Russian Praetorians


Russian Guards of the 18th Century.

A striking paradox of Peter the Great’s rule is that, despite his many achievements in building a strong Russian state, he failed to establish a reliable mechanism for the transfer of supreme executive power and helped create the conditions for a century of palace coups. In the century after Peter’s death in 1725, army officers were involved constantly in questions of sovereign power, although they never seized power for themselves. The one episode that could have ended with an officer on the throne was the failed Decembrist uprising. In this section I review these instances of military intervention in politics.

The Era of Palace Coups

Peter himself had come to power with the assistance of military officers. Peter was ten years old when his father, Tsar Feodor, died in 1682. Feodor’s sister Sophie, with the aid of Muscovite strel’tsy (musketeers), seized power and declared herself regent. In 1689 Peter organized her overthrow with the help of his so-called play regiments, which later were transformed into elite Guards regiments. An attempted revolt by the strel’tsy in 1698 was crushed and Peter had their units disbanded; many of them were executed. Peter then ruled without challenge until his death in 1725.

In a momentous change before his death, Peter sought to make succession dependent on the wishes of the sitting tsar. Previously the oldest son generally had succeeded, but there was no set mechanism in the absence of an heir. Peter himself was unable to appoint his own successor, however, because he died suddenly in 1725. There were four pretenders to the throne in 1725: Peter’s grandson, his two daughters, and his widow (Peter’s only son, Alexis, had previously been charged with treason and tortured to death). All of the successions in the next century were marked by instability and officer involvement, and there were at least eight coups or attempted coups during this period. The Guards regiments established by Peter played a key role in these events. The most tumultuous period was 1725–1762, during which seven different monarchs occupied the throne. Only with the accession to power of Catherine the Great in 1762 did Russia once again have a stable leadership.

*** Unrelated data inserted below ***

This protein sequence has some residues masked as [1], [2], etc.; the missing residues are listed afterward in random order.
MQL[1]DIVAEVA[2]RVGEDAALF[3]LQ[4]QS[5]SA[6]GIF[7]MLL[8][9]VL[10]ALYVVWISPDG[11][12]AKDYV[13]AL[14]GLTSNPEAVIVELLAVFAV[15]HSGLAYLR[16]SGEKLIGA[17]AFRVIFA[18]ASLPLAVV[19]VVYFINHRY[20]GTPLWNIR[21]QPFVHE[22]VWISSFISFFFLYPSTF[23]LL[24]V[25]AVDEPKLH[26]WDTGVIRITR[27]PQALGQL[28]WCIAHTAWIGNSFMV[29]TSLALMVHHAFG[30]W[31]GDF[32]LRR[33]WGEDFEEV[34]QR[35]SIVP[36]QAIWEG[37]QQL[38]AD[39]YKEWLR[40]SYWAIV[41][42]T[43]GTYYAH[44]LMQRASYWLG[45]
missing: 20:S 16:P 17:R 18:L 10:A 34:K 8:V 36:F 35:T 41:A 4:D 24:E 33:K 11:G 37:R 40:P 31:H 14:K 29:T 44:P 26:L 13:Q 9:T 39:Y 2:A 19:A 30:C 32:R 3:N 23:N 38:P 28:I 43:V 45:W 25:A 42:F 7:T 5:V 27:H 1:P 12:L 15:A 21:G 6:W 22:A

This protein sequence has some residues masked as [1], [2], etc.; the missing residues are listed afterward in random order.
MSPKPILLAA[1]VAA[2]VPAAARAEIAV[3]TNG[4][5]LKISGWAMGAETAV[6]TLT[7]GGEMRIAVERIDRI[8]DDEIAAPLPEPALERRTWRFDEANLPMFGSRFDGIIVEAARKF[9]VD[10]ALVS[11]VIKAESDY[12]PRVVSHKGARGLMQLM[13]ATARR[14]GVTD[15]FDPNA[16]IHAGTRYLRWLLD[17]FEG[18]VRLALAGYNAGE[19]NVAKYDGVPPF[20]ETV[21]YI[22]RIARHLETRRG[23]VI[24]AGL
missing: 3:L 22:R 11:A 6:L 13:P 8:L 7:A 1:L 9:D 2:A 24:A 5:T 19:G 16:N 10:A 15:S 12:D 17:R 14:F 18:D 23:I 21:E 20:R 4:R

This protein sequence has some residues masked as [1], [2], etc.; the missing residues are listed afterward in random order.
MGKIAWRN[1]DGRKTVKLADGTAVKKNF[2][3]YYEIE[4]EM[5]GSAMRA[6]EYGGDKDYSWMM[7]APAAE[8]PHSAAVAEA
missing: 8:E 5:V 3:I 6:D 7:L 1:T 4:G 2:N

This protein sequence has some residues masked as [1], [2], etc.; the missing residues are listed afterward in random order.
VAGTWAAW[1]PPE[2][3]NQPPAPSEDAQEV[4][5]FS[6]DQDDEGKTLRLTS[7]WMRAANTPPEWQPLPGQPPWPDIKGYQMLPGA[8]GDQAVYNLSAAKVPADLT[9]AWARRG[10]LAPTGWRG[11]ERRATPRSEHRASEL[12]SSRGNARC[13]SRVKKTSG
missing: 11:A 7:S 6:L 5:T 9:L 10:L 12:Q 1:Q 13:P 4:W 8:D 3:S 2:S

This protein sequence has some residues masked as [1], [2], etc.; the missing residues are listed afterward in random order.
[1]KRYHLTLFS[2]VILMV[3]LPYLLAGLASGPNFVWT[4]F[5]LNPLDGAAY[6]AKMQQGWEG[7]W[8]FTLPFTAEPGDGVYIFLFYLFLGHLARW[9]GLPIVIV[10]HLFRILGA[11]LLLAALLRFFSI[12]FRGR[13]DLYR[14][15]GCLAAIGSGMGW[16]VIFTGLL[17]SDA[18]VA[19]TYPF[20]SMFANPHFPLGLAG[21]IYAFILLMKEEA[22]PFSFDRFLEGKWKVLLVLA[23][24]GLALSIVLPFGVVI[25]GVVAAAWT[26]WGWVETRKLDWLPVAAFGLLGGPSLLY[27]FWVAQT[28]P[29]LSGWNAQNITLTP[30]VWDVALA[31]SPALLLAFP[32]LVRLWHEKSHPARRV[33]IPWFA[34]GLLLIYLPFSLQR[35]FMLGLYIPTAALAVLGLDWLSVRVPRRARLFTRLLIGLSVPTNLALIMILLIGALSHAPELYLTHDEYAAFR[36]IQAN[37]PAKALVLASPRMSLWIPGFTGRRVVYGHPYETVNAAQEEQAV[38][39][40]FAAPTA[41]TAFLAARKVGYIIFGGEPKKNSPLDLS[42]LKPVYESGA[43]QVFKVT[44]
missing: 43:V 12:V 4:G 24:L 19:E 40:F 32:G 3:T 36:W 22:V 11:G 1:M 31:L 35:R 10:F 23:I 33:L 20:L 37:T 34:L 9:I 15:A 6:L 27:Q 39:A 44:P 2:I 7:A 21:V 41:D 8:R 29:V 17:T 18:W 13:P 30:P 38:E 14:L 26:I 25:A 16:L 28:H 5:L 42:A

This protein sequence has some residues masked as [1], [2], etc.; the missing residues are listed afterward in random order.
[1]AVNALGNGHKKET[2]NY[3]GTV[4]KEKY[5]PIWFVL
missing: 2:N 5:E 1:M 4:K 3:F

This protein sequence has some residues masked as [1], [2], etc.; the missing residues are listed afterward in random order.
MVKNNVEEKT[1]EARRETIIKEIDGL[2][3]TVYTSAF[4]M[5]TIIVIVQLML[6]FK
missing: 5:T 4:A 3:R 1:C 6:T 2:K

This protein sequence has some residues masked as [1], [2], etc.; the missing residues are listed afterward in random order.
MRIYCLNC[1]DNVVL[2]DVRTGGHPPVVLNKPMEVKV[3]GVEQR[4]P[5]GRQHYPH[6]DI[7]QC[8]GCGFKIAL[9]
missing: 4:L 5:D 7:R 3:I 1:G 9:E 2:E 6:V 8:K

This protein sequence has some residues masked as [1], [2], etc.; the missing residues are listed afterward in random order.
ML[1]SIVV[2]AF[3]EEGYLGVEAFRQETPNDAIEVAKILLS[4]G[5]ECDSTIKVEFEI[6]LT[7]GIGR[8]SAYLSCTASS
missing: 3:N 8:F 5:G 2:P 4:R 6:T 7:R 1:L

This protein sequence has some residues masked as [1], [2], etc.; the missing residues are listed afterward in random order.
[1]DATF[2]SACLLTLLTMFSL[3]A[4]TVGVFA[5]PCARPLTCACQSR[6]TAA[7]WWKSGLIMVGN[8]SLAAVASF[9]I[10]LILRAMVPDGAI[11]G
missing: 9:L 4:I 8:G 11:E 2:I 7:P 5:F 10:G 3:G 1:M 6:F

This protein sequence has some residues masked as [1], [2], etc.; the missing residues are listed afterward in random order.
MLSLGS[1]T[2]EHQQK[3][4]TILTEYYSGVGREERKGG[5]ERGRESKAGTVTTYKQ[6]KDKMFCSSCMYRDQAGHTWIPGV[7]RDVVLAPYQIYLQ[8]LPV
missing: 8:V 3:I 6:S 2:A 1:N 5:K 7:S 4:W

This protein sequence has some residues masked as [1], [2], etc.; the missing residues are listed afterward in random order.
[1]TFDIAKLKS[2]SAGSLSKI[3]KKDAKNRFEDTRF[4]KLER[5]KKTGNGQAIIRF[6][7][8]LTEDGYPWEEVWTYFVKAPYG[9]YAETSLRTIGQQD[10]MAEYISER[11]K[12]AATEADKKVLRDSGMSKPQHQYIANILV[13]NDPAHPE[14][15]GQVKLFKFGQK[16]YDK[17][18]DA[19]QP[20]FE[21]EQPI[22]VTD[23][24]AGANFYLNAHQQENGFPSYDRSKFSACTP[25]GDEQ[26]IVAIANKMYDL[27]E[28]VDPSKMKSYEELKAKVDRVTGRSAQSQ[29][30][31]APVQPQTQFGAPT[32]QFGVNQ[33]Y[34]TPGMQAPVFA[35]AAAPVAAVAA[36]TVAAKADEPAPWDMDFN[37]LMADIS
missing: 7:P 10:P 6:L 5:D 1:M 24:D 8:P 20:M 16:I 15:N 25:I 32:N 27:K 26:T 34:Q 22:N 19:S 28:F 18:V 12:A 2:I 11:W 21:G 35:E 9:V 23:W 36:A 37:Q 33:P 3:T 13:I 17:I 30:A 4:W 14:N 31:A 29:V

The details of these succession struggles are less important for our purposes than some general points about the role of officers in these conflicts. First, these palace coups involved only a small fraction of the officer corps, elite Guards officers. These officers were members of the Imperial court, and they generally acted at the behest of and on behalf of more powerful members of the court. Second, these elite officers generally acted out of personal motives and grievances, not corporate ones. To the extent that corporate interests were involved, they were those of the Guards, and not the officer corps as a whole. It was only in the late eighteenth century that Guards officers began to see themselves as distinctly military, rather than as members of the broader elite. Third, the Guards officers did not try to seize power for themselves. They remained loyal to the principle of autocracy. Finally, efforts to prevent coups through the use of material incentives, political spies, changing commanders, or creating counterbalancing units were only marginally successful.

The last successful military coup in Russia took place in 1801. Tsar Paul I, who had succeeded his mother Catherine the Great to the throne in 1796, was assassinated by a group comprised largely of Guards officers. Paul had alienated the military because of a purge of more than twenty percent of the officer corps, his favoritism toward elite units that he had established, and his adoption of Prussian drill and tactics. Fifty officers were involved in the coup, which made it larger than the palace coups of the eighteenth century. The coup had some support in broader society, particularly among the nobility, who were unhappy with Paul’s efforts to restrict their privileges. Thus, unlike the previous interventions, which were strictly matters of the Imperial court, the intervention of 1801 had broader military and societal support. It also is important to note that Paul I had changed the law on succession, instituting the principle of primogeniture (succession of the oldest son) in 1797. The coup of 1801 was a partial challenge to this effort to establish a stable succession mechanism, although Paul’s eldest son Alexander took his throne. The coup was not a challenge to the principle of autocracy itself.


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